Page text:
Harnessing our capabilities

The Lab’s six Capability Pillars harness our multi-disciplinary scientific capabilities for national security solutions.

The Laboratory has established the Capability Pillars under six main themes to bring together the Laboratory's diverse array of scientific capabilities and expertise. The Capability Pillar concept is the primary tool the Laboratory uses to manage our multidisciplinary scientific capabilities and activities.

Each Capability Pillar allows the Laboratory to rapidly and effectively draw on the necessary scientific capabilities at Los Alamos National Laboratory, so we can address national security challenges as they arise and offer viable solutions.

  • Information, Science and Technology (IS&T)

    The IS&T pillar is a foundational and forward-looking pillar with inherent alignment across other pillar capabilities, organizations, and programs. Integration, for the purpose of discovery and prediction, requires the ongoing anticipation and coupling of advanced analytics, modeling and simulation methods, algorithms and codes with a vibrant yet robust IS&T infrastructure capable of supporting dynamic interaction with data from many sources, including suites of experiments and observations. This pillar stimulates and leverages advances in physical theory, applied math, data science, algorithms, and diverse approaches to high-performance computing to accelerate predictive capability. The other pillars, in turn, leverage this pillar to achieve their own long-term goals. This pillar supports an integrated set of pillars in a discovery-to-prediction Laboratory.

  • Materials for the Future

    The Materials for the Future pursues the discovery science and engineering for advanced and new materials to intentionally control functionality and predict performance to enable our missions.

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  • Nuclear and Particle Futures

    Los Alamos is the premier laboratory in the United States for “all-things nuclear,” with capabilities that are grounded in its Los Alamos Neutron Science Center (LANSCE) and Dual-Axis Radiographic Hydrotest (DARHT) facilities, its leadership in critical assembly work, and extensive capabilities in nuclear experiment, theory, and simulation. By integrating nuclear experiments, theory, and simulation, we are working to understand and engineer complex nuclear phenomena.

  • Science of Signatures (SoS)

    Signatures are the unique elements that allow us to locate threats within their environments and describe them (e.g., the pattern variation that lets us distinguish spinach from poison ivy). The Los Alamos scientific leadership in signatures extends from nuclear and radiological to chemical and materials, biological, energy, climate, and space signatures. Our scientific strategy is to discover new signatures, revolutionize the measurement of signatures, and engineer and deploy advanced signature-related technologies from the lab to the field.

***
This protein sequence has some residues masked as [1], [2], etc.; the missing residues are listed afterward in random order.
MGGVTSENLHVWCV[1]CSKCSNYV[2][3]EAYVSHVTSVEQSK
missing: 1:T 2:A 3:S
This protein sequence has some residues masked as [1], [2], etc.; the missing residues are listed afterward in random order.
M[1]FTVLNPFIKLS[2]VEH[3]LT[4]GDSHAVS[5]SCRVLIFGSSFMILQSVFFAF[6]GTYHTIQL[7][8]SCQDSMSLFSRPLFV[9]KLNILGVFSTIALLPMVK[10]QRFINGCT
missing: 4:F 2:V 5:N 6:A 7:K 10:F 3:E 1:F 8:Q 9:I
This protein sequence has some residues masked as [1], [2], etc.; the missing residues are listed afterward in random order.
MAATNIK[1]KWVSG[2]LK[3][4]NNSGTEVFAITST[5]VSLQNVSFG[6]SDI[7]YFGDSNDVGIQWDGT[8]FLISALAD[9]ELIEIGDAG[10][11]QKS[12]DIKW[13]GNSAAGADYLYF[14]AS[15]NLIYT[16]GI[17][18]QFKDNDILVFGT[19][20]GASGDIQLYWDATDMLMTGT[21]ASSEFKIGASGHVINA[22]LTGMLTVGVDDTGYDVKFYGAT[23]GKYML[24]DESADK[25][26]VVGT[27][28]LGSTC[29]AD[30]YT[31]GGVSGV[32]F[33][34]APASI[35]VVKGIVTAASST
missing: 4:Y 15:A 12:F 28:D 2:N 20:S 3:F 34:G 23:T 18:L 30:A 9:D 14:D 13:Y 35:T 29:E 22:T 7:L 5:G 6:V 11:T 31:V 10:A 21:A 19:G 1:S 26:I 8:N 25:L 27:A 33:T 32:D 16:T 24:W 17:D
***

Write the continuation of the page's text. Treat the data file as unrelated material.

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  • Complex Natural and Engineered Systems (CNES)

    Los Alamos National Laboratory is a world leader in applying multi-disciplinary science to complex systems, in particular those involving nuclear threats, non-nuclear threats, and engineered systems. Our search for solutions requires science and technology innovation, as well as integrated experiment, theory, and modeling and simulation. Our research and development spans from improving engineered systems such as nuclear weapons and the power grid, to understanding the interface of human and engineered systems from the subsurface to space, to studying how complex natural systems such as disease and climate impact humanity.

  • Weapons Systems (WS)

    The Weapons System Capability Pillar strengthens the institutional strategic research in capabilities underpinning the Laboratory’s weapons program that address emerging national security challenges. The focus of this Pillar will be on integrated system research and development targeted at building an agile, responsive capability that could design, develop, manufacture, and certify conceptual systems needed to meet emergent threats and manufacturing production complex constraints. This will position us to develop the next generation of systems, building increasingly on our advanced knowledge of weapons physics and engineering.

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